So, what do I do? Lao Tzu provides me with the example of the Master. He always brings him or her into the discussion, whenever he is wanting to flesh out what must be done in these circumstances. And the Master, when he finds the people in our present situation, begins by taking a step back. Let’s avoid confusion. That is the point.

There is no teaching to teach. There is nothing which needs to be learned. All we can do is take that step back, and look inside ourselves, and deal with the condition of our own hearts. “But what about everybody else? What about them? What can I do for them?” It isn’t about what everybody else is doing. It isn’t about the condition of their hearts. Oh, you can be sure, their hearts are just as sick as yours. But, you aren’t their physician. And, they aren’t yours. Just take care of your own. Then, serve as an example of how to be your own physician. The people will find their own way.

Is There A Doctor In The House?

Not-knowing is true knowledge.
Presuming to know is a disease.
First, realize that you are sick;
then you can move toward health.

The Master is her own physician.
She has healed herself of all knowing.
Thus, she is truly whole.

-Lao Tzu-
(Tao Te Ching, chapter 71, translation by Stephen Mitchell)

One of the main themes of philosophical Taoism is the practice of not-knowing. We have talked about it before, many times. But, once again, not-knowing doesn’t mean that nothing is known. What it does mean is coming to the realization that thinking you know is a problem. Lao Tzu has said before that the ancient Masters kindly taught the people to not-know. And he explained, then, what he meant. It is when they think that they know the answers that people are difficult to guide. When they know that they don’t know, then they can find their own way.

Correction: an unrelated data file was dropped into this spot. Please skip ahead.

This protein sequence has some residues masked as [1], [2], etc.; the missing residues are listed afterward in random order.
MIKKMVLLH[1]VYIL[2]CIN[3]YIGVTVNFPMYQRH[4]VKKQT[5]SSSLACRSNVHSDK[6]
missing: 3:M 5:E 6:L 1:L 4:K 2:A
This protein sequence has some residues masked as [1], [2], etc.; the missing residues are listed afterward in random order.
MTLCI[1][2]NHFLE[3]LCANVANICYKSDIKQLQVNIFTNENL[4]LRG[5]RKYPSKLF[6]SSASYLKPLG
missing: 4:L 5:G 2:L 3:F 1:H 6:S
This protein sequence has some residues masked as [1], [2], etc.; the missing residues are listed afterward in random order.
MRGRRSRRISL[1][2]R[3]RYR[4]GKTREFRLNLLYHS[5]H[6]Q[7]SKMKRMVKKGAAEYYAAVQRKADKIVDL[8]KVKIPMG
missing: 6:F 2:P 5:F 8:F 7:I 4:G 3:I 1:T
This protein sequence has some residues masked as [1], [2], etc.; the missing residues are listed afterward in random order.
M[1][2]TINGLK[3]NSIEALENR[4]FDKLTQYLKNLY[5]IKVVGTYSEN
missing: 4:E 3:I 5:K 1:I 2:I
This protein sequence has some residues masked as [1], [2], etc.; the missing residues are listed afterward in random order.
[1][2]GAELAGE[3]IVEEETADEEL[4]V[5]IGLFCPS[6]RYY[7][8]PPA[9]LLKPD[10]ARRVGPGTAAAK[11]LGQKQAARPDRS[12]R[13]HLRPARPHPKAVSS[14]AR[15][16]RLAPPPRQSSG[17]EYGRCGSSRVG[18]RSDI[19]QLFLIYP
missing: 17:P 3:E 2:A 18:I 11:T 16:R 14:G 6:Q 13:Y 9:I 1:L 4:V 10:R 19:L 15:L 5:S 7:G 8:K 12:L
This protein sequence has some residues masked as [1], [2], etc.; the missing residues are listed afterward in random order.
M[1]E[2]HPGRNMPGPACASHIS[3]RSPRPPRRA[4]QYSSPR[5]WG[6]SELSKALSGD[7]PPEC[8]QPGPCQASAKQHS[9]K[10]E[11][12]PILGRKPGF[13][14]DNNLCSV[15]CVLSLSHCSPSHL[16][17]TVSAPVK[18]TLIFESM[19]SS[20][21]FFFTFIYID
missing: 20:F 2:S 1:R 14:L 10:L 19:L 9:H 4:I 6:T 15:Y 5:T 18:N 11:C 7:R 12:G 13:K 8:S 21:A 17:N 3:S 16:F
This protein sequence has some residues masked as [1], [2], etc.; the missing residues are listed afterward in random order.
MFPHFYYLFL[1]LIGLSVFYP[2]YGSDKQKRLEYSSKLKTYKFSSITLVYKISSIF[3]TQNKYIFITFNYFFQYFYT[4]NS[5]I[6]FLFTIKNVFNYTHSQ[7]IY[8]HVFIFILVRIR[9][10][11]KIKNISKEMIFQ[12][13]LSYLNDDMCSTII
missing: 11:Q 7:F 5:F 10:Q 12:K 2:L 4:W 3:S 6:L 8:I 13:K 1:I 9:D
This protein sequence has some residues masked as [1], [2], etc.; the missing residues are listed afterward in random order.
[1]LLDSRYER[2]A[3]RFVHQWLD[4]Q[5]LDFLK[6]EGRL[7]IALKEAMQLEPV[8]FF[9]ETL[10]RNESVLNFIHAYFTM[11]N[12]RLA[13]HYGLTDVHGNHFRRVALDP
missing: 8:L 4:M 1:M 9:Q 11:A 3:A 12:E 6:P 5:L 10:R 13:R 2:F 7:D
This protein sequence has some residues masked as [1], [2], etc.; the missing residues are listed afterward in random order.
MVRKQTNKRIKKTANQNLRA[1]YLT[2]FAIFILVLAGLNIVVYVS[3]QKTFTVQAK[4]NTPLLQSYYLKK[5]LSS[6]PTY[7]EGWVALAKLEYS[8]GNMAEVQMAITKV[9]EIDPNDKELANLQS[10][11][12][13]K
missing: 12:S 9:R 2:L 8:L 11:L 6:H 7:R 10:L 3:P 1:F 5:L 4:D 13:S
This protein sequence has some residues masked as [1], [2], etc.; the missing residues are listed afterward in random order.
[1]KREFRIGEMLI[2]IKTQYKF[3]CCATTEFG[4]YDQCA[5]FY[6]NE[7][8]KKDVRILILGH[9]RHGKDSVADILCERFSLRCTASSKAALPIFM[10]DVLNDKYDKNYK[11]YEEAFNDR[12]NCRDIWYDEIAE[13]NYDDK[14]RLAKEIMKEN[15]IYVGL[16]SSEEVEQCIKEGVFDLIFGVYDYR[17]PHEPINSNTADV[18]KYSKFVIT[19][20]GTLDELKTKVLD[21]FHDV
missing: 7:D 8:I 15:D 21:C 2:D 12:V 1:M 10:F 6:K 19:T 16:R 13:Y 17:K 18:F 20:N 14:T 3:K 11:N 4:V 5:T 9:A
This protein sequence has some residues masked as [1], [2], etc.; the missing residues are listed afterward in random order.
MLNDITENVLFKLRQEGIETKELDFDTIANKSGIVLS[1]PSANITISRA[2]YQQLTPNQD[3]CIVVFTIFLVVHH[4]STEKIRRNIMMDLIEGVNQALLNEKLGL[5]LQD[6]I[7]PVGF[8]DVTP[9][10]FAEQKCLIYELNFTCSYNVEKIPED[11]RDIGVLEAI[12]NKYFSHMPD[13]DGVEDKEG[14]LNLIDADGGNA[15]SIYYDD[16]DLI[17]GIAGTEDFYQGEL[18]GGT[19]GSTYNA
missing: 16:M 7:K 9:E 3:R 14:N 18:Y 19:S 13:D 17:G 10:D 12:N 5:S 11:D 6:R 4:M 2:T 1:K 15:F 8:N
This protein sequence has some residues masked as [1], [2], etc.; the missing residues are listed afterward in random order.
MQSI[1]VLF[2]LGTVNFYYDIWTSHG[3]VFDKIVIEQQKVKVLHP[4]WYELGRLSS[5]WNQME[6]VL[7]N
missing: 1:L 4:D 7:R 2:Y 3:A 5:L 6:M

This is what today’s chapter is all about. And, it is appropriate, given that yesterday, Lao Tzu told us that our intellect was of no use in trying to understand Lao Tzu’s teaching. It is a matter of the heart. Not-knowing, or knowing that we don’t know, is true knowledge. Presuming to know, this is a disease. Thinking that we already know, that seems to be the affliction from which most of humanity regularly suffers.

Lao Tzu is wanting to guide us to true knowledge because we are afflicted with that disease. But, notice that unlike so many self-help gurus, Lao Tzu isn’t trying to manipulate us. He only seeks to make us aware that we are sick. Once we realize that, then we can move toward health. You don’t have to seek out somebody else to be your physician; you can be your own physician. You truly can find your own way; once you have been healed of all knowing. And, only you can do that healing. We said yesterday, that it is a matter of the heart. If you want to be truly whole, you need to get to the heart of the matter; and, that is deep within your own self.